4. Saint Mary’s looks like they’re good, but what have they done to prove it?: Gonzaga’s best win this season is at Dayton in a game where Dayton, who is not a lock to make the NCAA tournament as is, was short-handed. Their second-best win? Beating a young Nevada team at home in their season-opener. After that, they beat BYU … and that’s it. The Gaels don’t have another top 100 win, according to KenPom.

They do, however, have two losses to the Zags by an average of 16.5 points. They also have a 14-point home loss to UT-Arlington, and they still have to play at BYU this season.

I wouldn’t go as far as to say that Saint Mary’s is on the bubble this season, but I’m not going to sit here and tell you that this team can afford to slip up down the stretch. 22-3 is 22-3, but that record wouldn’t look nearly as impressive with losses to, say, BYU and Santa Clara.

John Calipari lobbies for change in one-and-some rule to help athletes

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Kentucky head coach John Calipari is hoping the one-and-done rule changes so that athletes have more rights.

In a revealing interview with Mac Engel of the Fort Worth Star-Telegram, Calipari went into great detail about his thoughts behind a rule that many believe he has exploited greatly to his benefit over the last 10 years. Even though the Wildcats and Calipari have figured out the one-and-done rule to their advantage, the Hall of Fame coach still wants the rule to be abolished.

“Kids should be able to go (to the NBA) out of high school. That’s not our deal. That’s between the NBA and the Players Association,” Calipari said Friday. “Don’t put restrictions on kids.”

Calipari told Engel that he met with the NBPA last week in the hopes of the organization creating a combine for worthy high school juniors with pro potential. Calipari also wants agents more involved with high school kids.

“The players and the families need to know – here are the ones who should be thinking about the NBA, and here are the ones who should not,” Calipari said. “That’s why you need a combine.”

“If they want to go out of high school, go. If they want to go to college and then leave, let them leave when they want to leave. Why would we force a kid to stay? ‘Well – it’s good for the game?’ It’s about these kids and their families. Because let me tell you, if we (abolish one-and-done), the kids that do come to college will stay for two to three years.”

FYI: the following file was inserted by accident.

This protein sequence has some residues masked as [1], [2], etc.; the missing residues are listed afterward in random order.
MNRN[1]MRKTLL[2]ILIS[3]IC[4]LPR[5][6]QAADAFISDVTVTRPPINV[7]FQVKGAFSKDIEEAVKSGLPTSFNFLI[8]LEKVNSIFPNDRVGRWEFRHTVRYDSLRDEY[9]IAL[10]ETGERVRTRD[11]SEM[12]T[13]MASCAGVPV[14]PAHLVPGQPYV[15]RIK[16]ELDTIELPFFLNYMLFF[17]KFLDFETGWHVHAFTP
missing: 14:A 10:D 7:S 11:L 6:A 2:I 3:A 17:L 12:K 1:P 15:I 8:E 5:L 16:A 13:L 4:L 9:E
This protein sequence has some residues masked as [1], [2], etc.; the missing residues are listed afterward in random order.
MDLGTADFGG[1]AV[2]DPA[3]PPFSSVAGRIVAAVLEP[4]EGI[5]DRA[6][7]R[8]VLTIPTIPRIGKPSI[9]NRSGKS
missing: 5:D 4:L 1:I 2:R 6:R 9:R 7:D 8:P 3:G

Calipari also has plenty of thoughts on the NBA G-League and how the league could potentially help young athletes with an education fund if they choose to turn pro directly out of high school. Regardless of what happens with the NBPA and the one-and-done rule, Calipari also said that his program would be fine — regardless of the rules.

Given that Calipari has operated on a different recruiting plane than everyone else in college basketball (with the exception of a few other bluebloods like Duke and Kansas) the last several years, it’s always notable when he gives his thoughts on the overall landscape of basketball.

But is Calipari actually lobbying for this? Or is this yet another way for Calipari to mold quotes into a recruiting pitch for elite players? Ultimately, it’s up to the NBPA to decide how the rules will be for future pros.

Report: NCAA allows Notre Dame’s Arike Ogunbowale to compete on Dancing with the Stars

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After a memorable March Madness run that included two game-winning jumpers in the Final Four and an eventual national title, Notre Dame junior guard Arike Ogunbowale became a breakout national star.

Ogunbowale already appeared on Ellen while meeting her basketball idol, Kobe Bryant. Now, Ogunbowale will get the rare opportunity to appear on Dancing with the Stars — which the NCAA will allow even though Ogunbowale is still a rising senior who is scheduled to return to school next season.

Dancing with the Stars compensates its contestants and also has a prize for the winner. Under NCAA Bylaw 12.4.1, college athletes cannot be compensated based on their athletic abilities.

But the NCAA is arguing that Ogunbowale’s appearance on the show is “unrelated to her basketball abilities,” according to a statement they released regarding the decision. According to a report from Jacob Bogage of the Washington Post, the NCAA is also limiting Ogunbowale’s visibility for the show’s promotional tools.

From the Washington Post report:

The NCAA has placed restrictions on Ogunbowale that limit her involvement with the show and her potential to build her brand. She is not allowed to appear in promotional materials for the show, including commercials, according to the NCAA’s statement. She didn’t join other contestants during a group appearance on “Good Morning America” last week. Show handicappers have already wondered whether the NCAA’s limits will hurt her chances.